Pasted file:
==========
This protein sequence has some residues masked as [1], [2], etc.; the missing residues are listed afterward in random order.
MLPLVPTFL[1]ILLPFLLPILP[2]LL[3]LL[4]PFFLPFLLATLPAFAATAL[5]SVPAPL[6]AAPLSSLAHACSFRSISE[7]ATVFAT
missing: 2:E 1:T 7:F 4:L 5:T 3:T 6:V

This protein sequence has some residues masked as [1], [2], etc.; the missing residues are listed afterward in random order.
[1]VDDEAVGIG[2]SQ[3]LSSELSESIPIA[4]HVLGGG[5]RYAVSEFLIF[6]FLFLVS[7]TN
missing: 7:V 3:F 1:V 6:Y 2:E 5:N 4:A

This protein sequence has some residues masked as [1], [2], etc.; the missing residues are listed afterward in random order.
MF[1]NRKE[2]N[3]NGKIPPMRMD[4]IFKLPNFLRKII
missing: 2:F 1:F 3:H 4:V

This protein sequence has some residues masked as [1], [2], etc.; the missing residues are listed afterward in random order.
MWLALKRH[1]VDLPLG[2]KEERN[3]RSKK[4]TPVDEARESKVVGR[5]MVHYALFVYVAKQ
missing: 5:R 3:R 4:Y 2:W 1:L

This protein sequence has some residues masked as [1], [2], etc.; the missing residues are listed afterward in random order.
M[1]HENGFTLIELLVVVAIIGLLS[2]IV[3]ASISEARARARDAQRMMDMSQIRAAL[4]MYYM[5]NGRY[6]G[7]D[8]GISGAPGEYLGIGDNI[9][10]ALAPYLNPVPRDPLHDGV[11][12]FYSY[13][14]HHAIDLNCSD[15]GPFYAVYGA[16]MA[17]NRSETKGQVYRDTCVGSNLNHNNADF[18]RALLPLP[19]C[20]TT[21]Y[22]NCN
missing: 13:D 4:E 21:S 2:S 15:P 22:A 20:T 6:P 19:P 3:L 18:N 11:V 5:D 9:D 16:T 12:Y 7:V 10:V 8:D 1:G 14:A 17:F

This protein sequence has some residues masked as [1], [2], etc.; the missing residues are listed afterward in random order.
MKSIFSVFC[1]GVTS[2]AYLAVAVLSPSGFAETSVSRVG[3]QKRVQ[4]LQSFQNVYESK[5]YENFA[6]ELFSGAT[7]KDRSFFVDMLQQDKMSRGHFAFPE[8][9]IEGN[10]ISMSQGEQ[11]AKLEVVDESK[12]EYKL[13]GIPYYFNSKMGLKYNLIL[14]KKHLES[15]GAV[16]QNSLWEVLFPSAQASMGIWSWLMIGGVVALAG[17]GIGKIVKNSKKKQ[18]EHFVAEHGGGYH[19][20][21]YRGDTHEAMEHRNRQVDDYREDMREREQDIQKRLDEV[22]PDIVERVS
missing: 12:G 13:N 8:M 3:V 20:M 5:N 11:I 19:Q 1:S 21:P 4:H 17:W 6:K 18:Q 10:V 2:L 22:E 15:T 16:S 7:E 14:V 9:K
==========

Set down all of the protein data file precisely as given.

This protein sequence has some residues masked as [1], [2], etc.; the missing residues are listed afterward in random order.
MLPLVPTFL[1]ILLPFLLPILP[2]LL[3]LL[4]PFFLPFLLATLPAFAATAL[5]SVPAPL[6]AAPLSSLAHACSFRSISE[7]ATVFAT
missing: 2:E 1:T 7:F 4:L 5:T 3:T 6:V

This protein sequence has some residues masked as [1], [2], etc.; the missing residues are listed afterward in random order.
[1]VDDEAVGIG[2]SQ[3]LSSELSESIPIA[4]HVLGGG[5]RYAVSEFLIF[6]FLFLVS[7]TN
missing: 7:V 3:F 1:V 6:Y 2:E 5:N 4:A

This protein sequence has some residues masked as [1], [2], etc.; the missing residues are listed afterward in random order.
MF[1]NRKE[2]N[3]NGKIPPMRMD[4]IFKLPNFLRKII
missing: 2:F 1:F 3:H 4:V

This protein sequence has some residues masked as [1], [2], etc.; the missing residues are listed afterward in random order.
MWLALKRH[1]VDLPLG[2]KEERN[3]RSKK[4]TPVDEARESKVVGR[5]MVHYALFVYVAKQ
missing: 5:R 3:R 4:Y 2:W 1:L

This protein sequence has some residues masked as [1], [2], etc.; the missing residues are listed afterward in random order.
M[1]HENGFTLIELLVVVAIIGLLS[2]IV[3]ASISEARARARDAQRMMDMSQIRAAL[4]MYYM[5]NGRY[6]G[7]D[8]GISGAPGEYLGIGDNI[9][10]ALAPYLNPVPRDPLHDGV[11][12]FYSY[13][14]HHAIDLNCSD[15]GPFYAVYGA[16]MA[17]NRSETKGQVYRDTCVGSNLNHNNADF[18]RALLPLP[19]C[20]TT[21]Y[22]NCN
missing: 13:D 4:E 21:S 2:S 15:P 22:A 20:T 6:P 19:P 3:L 18:N 11:V 5:D 9:D 16:T 12:Y 7:V 10:V 8:D 1:G 14:A 17:F

This protein sequence has some residues masked as [1], [2], etc.; the missing residues are listed afterward in random order.
MKSIFSVFC[1]GVTS[2]AYLAVAVLSPSGFAETSVSRVG[3]QKRVQ[4]LQSFQNVYESK[5]YENFA[6]ELFSGAT[7]KDRSFFVDMLQQDKMSRGHFAFPE[8][9]IEGN[10]ISMSQGEQ[11]AKLEVVDESK[12]EYKL[13]GIPYYFNSKMGLKYNLIL[14]KKHLES[15]GAV[16]QNSLWEVLFPSAQASMGIWSWLMIGGVVALAG[17]GIGKIVKNSKKKQ[18]EHFVAEHGGGYH[19][20][21]YRGDTHEAMEHRNRQVDDYREDMREREQDIQKRLDEV[22]PDIVERVS
missing: 12:G 13:N 8:M 3:V 20:M 5:N 11:I 19:Q 1:S 21:P 4:H 17:W 6:K 18:Q 10:V 2:L 22:E 15:T 16:S 7:E 14:V 9:K